For a detailed description of how each network metric was calculated, please see sections S.3.3 and S.3.4 in the Supplementary Material, https://links.lww.com/SLA/B554.

Measuring the Geographical Dispersion of Collaborations

For each organization, the geographical entropy of collaborations was computed to capture the geographical dispersion of the organization's collaborators. An organization's geographical entropy increases as the organization collaborates with other organizations located in more countries and devotes an equal amount of collaborative effort towards each of these countries (Figure S5, https://links.lww.com/SLA/B554). For a detailed description of how geographical entropy was measured, please see section S.3.5 in the Supplementary Material, https://links.lww.com/SLA/B554.

Measuring Academic–Industry Collaborations

All organizations that were publicly registered as companies and classified as "corporate" entities in the WOS platform (through the InCites intelligence tool) were identified.[17,18] For each organization, the sum of the organization's collaborative efforts toward other industrial (corporate) partners during the study period was calculated. For a detailed description of how the strength of industrial collaborations was measured, please see section S.3.6 in the Supplementary Material, https://links.lww.com/SLA/B554.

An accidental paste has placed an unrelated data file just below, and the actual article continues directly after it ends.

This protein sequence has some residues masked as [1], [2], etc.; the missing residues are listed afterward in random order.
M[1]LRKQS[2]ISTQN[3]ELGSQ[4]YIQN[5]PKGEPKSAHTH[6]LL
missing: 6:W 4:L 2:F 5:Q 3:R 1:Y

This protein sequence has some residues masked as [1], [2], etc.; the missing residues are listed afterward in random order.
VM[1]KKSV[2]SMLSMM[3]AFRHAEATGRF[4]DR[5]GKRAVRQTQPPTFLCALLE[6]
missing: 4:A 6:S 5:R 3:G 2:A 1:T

Control Variables

Many other organizational characteristics may influence scientific performance. This study controlled for the following 2 additional variables: 1) each organization's institutional type (eg, academic, corporate, health, etc. as classified by the InCites intelligence tool in the WOS platform) and 2) a measure of volume, here referred to as "number of articles in WOS," given by the number of all articles, beyond robotic surgery, published by each organization that the InCites intelligence tool could retrieve in the WOS database (see section S.3.7 in Supplementary Material, https://links.lww.com/SLA/B554). Controlling for research volume enables the association between collaboration network and both citation count and innovation to be investigated by keeping the number of publications constant.

Statistical Analysis

Maximum-likelihood estimates of 2 hierarchical 3-level random-intercept models were computed in which organizations were nested within countries, in turn nested within geographical regions. A random-intercept structure was combined with heteroskedastic level-1 residuals by letting the variances of these residuals be a function of the organization's institutional type. All models were estimated using STATA 15 (StataCorp LP, College Station, TX). The significance threshold was set at P < 0.05.

processing....